ART. 124

1. That the offender is a public officer or employee (whose official duties
   include the authority to make an arrest and detain persons);
2. That he detains a person; and
3. That it was without legal grounds.


Arbitrary detention is the deprivation by a public officer of the liberty
of a person w/o any legal ground.

Though the elements specify that the offender be a public officer or employee,
private individuals who conspire with public officers can be liable as principals.

Legal grounds for the detention of any person:
   a. commission of a crime
   b. violent insanity or other ailment requiring compulsory confinement of
      the patient in a hospital

Grounds for warrant-less arrest:
   a. Crime is about to be, is being, or has been committed;
   b. Arresting officer must have personal knowledge that the person probably
      committed the crime; or
   c. Person to be arrested is an escaped prisoner.

1. By detaining a person without legal ground
2. Delay in the delivery of detained persons to the proper judicial authorities
3. Delaying release

A public officer is deemed such when he is acting within the bounds of his
official authority or function.
     A police officer who employs force in excess of what is necessary is
     acting outside the bounds of his duties and is considered acting in his
     private capacity.

In a case decided by the Supreme Court a Barangay Chairman who
unlawfully detains another was held to be guilty of the crime of arbitrary
     This is because he is a person in authority vested with jurisdiction
     to maintain peace and order within his barangay (Milo v. Salanga,1987).

There must be an actual restraint of liberty of the offended party.
     The crime committed is only grave or light threat if the offended party
     may still go to the place where he wants to go, even though there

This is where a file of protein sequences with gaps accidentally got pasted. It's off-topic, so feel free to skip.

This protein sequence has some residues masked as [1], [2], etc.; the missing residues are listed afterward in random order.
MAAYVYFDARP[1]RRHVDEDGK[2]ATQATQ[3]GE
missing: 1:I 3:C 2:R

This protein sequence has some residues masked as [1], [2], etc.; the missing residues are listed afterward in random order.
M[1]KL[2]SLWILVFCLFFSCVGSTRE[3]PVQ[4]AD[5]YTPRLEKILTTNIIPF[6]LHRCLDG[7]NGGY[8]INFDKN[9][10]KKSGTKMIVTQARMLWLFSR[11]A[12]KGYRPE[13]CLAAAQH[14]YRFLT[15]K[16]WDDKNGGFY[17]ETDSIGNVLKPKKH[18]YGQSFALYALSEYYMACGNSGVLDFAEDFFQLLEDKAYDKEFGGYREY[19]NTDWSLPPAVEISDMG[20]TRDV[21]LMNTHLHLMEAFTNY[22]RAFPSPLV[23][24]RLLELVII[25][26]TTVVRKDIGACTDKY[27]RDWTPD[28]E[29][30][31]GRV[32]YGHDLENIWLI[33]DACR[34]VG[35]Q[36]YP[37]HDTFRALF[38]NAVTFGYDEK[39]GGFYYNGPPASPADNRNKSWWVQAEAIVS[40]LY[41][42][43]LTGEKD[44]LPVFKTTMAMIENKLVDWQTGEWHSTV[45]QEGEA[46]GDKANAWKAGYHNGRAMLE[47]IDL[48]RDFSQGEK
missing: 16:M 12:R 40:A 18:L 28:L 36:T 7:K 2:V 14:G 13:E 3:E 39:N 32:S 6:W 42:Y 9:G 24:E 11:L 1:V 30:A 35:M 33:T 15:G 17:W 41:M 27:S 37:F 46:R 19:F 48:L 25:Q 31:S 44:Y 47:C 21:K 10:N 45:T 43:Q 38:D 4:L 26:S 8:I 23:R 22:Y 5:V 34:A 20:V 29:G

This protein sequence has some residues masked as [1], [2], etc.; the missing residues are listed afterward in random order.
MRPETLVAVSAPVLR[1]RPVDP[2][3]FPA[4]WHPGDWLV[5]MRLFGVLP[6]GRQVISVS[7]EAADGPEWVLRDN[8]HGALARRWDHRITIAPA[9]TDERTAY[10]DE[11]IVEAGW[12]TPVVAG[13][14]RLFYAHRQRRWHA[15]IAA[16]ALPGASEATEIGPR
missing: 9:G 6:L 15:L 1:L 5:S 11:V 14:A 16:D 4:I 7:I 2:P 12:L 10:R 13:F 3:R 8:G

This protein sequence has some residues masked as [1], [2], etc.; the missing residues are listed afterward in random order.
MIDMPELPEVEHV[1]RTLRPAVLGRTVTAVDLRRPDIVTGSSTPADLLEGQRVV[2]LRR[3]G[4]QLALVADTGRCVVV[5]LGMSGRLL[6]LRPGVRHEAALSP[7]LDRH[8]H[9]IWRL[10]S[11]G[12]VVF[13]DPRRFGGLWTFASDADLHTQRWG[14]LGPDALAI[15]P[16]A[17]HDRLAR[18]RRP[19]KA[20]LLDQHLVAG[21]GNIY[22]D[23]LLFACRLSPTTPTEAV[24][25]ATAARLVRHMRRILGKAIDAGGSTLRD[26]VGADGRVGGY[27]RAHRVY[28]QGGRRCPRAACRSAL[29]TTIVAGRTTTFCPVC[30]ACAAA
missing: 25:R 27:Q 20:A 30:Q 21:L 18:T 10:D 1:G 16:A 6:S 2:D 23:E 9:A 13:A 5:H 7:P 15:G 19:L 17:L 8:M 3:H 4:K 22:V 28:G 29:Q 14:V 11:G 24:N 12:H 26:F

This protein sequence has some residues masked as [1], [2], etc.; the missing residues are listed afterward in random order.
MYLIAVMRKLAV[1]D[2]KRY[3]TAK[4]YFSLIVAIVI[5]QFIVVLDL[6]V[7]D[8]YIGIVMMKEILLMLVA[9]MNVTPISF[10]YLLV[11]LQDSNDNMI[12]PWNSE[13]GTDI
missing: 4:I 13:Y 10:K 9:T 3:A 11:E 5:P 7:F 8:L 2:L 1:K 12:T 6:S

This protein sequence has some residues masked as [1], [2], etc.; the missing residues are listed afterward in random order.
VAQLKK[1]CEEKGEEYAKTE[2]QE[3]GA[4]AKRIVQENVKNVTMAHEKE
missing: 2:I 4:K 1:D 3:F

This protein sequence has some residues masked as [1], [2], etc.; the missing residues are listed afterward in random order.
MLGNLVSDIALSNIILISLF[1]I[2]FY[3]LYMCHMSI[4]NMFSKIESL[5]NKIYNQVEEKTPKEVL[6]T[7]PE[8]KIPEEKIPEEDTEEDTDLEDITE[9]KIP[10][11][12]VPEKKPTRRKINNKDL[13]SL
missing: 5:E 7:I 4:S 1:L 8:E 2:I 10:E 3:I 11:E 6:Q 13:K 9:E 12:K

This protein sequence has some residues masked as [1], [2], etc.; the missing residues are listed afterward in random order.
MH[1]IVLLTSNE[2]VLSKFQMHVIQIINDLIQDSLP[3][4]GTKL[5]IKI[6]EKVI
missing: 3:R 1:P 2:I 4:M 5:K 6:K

have been warnings.

If the offender falsely imputes a crime against a person to be able to arrest
him and appear not determined to file a charge against him, the crime is arbitrary
detention through unlawful arrest (Boado, Comprehensive Reviewer in Criminal Law).

Rolito Go v. CA is an example of arbitrary detention (Judge Pimentel)

Ramos v. Enrile:
Rebels later on retire. Once you have committed rebellion and have not
been punished or amnestied, the rebels continue to engage in rebellion,
unless the rebels renounce their affiliation. Arrest can be made
without a warrant because rebellion is a continuing crime.

                     Arbitrary Detention          Illegal Detention               Unlawful Arrest
1. Offender  Public officer who has      Private person or              Any person.
                    authority to make arrest    Public officer who is
                    detain persons.                  acting in a private
                                                              capacity or beyond the
                                                              cope of his official

2. Criminal  Deny the offended           Deny the offended party    Accuse the offended
   Intent       party of his liberty            of his liberty                       party of a crime he
                                                                                                       did not commit, deliver
                                                                                                       him to the proper
                                                                                                       authority and file the
                                                                                                       necessary charges to
                                                                                                      incriminate him.

Related: Privilege of the Writ of Habeas Corpus